Hygge around the worldFriday 09 December 2016 by Florence Evans As one of the of the Oxford dictionary's Words of the Year 2016 - you may just have heard about hygge by now, or as we like to call it, 'Hu-Ga'. Hygge can be applied to anything - its more of a feeling or a mood than a particular word – but it can be described as “cosiness” or “togetherness”. We love the potential of hygge, that's why we've come up with what this concept means all around the world.
The French – well known for being either incredibly relaxed or frustratingly rigid – live by ‘joie de vivre’ (the joy of living) and consciously choose to express joy and celebrate life whenever they can. They take long lunch breaks and savour taking time to socialise and enjoy food with friends. When it comes to food and drink, they value quality over quantity - shopping daily for the freshest bread and finest wine. They have a love for healthy debate and as they spend time in each other’s company they welcome differences of opinion. There are elements of hygge in ‘joie de vivre’ – even more so with that generous work life balance!
First and foremost, Italians value la famiglia, the family. Centred around the ‘mamma’ - families in Italy do everything together, always finding the time to enjoy large meals, debates and quality time. People of Italy receive others joyfully and take people in as part of their family.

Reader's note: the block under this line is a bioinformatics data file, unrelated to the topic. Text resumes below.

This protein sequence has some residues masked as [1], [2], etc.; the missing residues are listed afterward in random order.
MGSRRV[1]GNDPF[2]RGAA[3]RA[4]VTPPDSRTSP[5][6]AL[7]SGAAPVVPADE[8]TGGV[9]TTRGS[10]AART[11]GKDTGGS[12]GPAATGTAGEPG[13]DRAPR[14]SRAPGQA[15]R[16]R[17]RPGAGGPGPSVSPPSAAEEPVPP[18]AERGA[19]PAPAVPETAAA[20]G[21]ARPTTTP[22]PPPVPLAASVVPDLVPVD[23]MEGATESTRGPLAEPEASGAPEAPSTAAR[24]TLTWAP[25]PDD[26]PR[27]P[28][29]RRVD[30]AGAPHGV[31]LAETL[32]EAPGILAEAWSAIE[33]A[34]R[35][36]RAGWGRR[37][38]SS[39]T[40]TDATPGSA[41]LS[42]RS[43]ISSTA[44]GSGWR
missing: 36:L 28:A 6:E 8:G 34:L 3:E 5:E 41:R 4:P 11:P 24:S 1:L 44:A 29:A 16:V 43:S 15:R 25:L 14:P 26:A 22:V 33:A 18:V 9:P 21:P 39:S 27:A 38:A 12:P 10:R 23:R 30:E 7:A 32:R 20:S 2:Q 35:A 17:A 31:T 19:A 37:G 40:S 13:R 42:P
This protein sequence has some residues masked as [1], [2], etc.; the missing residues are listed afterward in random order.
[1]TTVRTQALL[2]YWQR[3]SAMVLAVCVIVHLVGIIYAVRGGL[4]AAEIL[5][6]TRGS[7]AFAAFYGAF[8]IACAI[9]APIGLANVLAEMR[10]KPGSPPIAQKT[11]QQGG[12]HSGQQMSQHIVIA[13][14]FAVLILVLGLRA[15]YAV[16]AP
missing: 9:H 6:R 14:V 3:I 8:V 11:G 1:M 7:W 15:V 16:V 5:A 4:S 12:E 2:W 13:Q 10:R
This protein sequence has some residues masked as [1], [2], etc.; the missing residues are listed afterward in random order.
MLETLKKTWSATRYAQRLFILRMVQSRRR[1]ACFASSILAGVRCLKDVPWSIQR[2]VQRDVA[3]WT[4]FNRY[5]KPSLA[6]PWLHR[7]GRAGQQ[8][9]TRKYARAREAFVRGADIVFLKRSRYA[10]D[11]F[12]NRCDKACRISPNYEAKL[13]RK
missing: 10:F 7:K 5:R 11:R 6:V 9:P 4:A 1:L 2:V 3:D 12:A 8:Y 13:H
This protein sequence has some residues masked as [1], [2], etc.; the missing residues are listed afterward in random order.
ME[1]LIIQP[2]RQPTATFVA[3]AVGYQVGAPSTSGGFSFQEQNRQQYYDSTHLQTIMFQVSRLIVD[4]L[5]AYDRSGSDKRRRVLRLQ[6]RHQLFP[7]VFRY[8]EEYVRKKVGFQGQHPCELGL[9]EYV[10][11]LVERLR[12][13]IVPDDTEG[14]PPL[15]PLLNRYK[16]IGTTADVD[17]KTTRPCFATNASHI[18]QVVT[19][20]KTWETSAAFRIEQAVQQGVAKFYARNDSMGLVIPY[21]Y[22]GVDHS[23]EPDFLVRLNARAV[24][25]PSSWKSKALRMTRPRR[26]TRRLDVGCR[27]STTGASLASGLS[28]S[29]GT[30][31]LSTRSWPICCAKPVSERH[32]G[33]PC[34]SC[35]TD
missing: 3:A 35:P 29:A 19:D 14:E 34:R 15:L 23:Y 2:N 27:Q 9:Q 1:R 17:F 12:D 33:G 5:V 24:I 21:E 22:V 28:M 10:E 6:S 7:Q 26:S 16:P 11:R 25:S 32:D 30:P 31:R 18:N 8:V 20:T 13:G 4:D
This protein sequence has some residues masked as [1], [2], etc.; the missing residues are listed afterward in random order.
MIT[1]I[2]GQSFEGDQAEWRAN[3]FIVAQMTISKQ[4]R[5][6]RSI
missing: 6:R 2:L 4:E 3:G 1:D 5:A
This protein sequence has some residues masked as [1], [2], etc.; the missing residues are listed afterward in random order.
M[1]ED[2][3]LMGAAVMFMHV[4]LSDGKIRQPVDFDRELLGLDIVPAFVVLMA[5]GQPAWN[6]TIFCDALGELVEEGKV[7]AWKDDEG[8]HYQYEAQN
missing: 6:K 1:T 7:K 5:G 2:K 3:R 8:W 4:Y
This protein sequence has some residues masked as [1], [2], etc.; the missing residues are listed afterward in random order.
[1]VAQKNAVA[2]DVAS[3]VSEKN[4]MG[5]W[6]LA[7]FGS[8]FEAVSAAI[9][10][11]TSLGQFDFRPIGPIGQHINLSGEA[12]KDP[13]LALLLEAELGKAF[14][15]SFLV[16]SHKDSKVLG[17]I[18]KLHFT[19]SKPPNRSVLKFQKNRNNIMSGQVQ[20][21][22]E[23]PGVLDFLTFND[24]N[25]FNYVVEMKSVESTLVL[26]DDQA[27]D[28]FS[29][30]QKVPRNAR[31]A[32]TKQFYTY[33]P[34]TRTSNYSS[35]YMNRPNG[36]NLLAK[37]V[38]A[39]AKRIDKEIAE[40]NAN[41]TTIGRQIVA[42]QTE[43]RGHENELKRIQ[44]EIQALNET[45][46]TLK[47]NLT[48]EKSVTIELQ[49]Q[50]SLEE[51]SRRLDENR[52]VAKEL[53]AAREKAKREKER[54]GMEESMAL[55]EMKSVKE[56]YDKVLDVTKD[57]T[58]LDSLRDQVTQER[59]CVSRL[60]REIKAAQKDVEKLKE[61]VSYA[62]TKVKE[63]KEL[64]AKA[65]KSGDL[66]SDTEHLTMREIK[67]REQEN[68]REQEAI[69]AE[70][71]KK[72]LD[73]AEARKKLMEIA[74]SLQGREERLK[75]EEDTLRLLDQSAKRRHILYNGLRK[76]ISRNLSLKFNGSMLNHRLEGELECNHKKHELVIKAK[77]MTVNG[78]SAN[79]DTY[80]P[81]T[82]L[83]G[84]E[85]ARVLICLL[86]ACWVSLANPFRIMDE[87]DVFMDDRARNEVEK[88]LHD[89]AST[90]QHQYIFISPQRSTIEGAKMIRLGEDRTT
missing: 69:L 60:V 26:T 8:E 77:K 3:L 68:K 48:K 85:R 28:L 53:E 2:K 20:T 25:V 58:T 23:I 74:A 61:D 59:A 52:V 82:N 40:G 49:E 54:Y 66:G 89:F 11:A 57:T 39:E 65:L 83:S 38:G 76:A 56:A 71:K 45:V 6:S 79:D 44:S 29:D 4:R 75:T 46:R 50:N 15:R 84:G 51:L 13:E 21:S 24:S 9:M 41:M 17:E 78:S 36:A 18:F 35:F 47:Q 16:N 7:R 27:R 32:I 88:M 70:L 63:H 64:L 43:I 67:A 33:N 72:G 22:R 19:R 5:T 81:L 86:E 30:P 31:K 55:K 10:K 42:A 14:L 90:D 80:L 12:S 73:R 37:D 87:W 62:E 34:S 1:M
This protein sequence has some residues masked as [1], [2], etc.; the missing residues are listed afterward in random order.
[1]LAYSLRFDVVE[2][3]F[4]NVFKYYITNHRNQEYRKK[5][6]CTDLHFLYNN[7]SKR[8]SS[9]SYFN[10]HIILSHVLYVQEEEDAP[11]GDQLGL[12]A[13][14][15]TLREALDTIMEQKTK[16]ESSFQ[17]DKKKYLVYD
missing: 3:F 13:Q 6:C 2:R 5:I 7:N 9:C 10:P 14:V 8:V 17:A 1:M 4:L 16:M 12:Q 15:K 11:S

Italians have a very hygge attitude towards time. They don’t get caught up in clock watching and believe it’s more important to enjoy the moment than to rush about. Hygge to an Italian would most definitely be enjoying good red wine whilst surrounded by all members of la famiglia.
The Spanish spend a great deal of time socialising, whether it’s their ‘siesta’ in the daytime or time off in the evenings. Staple Spanish food like paella and tapas are designed to be shared, as a nation the Spanish really come together over food. Obviously, the weather in Spain can be quite different than that of the Nordic regions, but hygge is a lifestyle found anywhere Whether it’s feeling the warm sand between your toes on the beach or jumping over waves with the family, being outdoors and appreciating nature is a big part of hygge, and a big part of the Spanish way of life.
In India there is definitely a culture of ‘togetherness’ – if ever one rickshaw driver lost his way, almost everyone in traffic will chime in with their suggestions. If there is a square peg that needs to go into a round hole, everyone in the room will work together to try and make it fit. Generally family units are fairly large in India and span several generations – this celebration of togetherness is typical of Indian culture and is at the heart of everything they do.
We Brits aren’t quite like our Nordic counterparts – we are less fluffy when it comes to our expectations – however, we do appreciate a little rest and relaxation, in a truly British fashion. Sundays really are our day of rest, we love to cook up a roast with friends and family then retreat to the sofa for some Sunday night TV – be it Downton Abbey or David Attenborough. Hygge can be loosely translated into “cosiness” in English – and whilst we do love a mug of hot chocolate or mulled wine at this time of year, there really is nothing better than a cup of tea.